Hot buttons

Jane Matthews

In the most competitive appointment process in the Planning and Zoning Commission’s recent history, nine candidates made their case for a seat on the influential board during Asheville City Council’s Aug. 23 meeting. Council substantially expanded the seven-member commission’s powers back in June, making it the final arbiter of projects involving more than 35,000 square feet or at least 20 residential units. P&Z also has considerable leeway in interpreting and advising Council on the city's overall development goals.

After picking applicants' brains for nearly three hours on everything from their backgrounds and possible conflicts of interest to their thoughts on affordable housing, Council members settled on Jane Mathews, Jeremy Goldstein and Kristy Carter. And the in-depth selection process shed some light on the perspectives each will bring to one of the city’s most powerful appointed bodies.

Jane Mathews

Mathews, who previously served on the commission in the 1990s and chaired it from 1997 to ’99, said she would "bring a long-term knowledge of where we've been and where we're heading. I feel like that's a really good voice to add to the commission." The local architect cited a lengthy résumé of public service, including the Riverfront Redevelopment Commission, the Mayor's Affordable Housing Task Force and other boards.

Mathews, who helped write the original draft of the city's United Develop Ordinance more than 10 years ago, said it’s important to view it as "a living document."

"When I was on the commission, we worked hard to make the document something that was understandable to the community," she explained. "But it needs to be made better. It's not very user-friendly. … It's a lot of legal text."

Mathews also stressed the importance of "pairing density with neighborhood compatibility." In a written statement submitted as part of her application, she explained: "My vision has been to find opportunities to encourage development and growth, particularly mixed-use, in areas that are best suited for the types of change that can serve and enhance established neighborhoods as well as create new neighborhoods."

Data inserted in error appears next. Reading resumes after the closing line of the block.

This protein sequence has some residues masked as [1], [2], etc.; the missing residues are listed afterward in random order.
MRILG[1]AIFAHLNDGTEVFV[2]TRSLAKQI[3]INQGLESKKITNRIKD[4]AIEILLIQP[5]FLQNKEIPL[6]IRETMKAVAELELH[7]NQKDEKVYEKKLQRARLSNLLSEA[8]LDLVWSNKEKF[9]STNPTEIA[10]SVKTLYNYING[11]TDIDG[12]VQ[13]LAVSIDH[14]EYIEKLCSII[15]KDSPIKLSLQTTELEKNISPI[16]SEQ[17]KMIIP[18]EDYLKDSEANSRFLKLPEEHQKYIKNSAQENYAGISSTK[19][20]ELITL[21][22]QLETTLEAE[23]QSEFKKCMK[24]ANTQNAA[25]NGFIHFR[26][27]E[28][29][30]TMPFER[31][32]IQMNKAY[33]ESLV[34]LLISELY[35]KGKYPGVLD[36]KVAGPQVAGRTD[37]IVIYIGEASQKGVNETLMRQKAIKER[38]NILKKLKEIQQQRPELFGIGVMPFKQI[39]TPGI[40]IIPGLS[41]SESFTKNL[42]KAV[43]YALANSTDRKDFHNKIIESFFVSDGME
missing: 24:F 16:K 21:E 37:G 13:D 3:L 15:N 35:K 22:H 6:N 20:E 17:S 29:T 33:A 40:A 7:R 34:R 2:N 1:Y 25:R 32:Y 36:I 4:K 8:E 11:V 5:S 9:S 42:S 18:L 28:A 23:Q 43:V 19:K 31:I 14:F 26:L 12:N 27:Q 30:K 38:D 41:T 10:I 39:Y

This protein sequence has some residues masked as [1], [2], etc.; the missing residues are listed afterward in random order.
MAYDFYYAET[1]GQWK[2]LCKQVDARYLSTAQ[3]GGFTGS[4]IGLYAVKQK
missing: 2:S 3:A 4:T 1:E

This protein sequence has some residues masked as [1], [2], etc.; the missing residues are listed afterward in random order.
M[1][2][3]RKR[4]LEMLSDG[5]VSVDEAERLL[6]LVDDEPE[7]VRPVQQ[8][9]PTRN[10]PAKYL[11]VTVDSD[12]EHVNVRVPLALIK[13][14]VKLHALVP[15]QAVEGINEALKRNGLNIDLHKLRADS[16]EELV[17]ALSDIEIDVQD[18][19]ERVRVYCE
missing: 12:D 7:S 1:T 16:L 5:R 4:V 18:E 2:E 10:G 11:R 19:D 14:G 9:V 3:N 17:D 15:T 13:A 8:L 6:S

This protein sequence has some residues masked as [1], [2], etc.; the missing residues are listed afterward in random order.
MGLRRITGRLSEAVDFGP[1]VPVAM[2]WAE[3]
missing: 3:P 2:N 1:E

Kristy Carter

Asked by Council member Cecil Bothwell how the UDO could be improved, Kristy Carter agreed with Mathews that the lengthy document, which she called “big and complicated,” could use some streamlining.

A community-development planner with the state Department of Commerce, Carter has served on Asheville’s Board of Adjustment since 2007. Council Member Esther Manheimer said Carter had gained a reputation on that board for "rigid" adherence to the rules. But Carter maintained that she's become more flexible over time.

"I know a lot more about the complications of planning now," she explained. "What I've figured out now is, 'What is the spirit and intent of the ordinance?' in addition to 'What does the ordinance say, and what are the standards?'"

In her written application, Carter cited the Planning and Zoning Commission's approval of the controversial Larchmont project off Merrimon Avenue as an example of a decision she agreed with, noting: "Planning board members are often called on to make recommendations that are tough and unpopular, yet the long-term vision for the community has to guide the decision-making process, and this project is an example of that."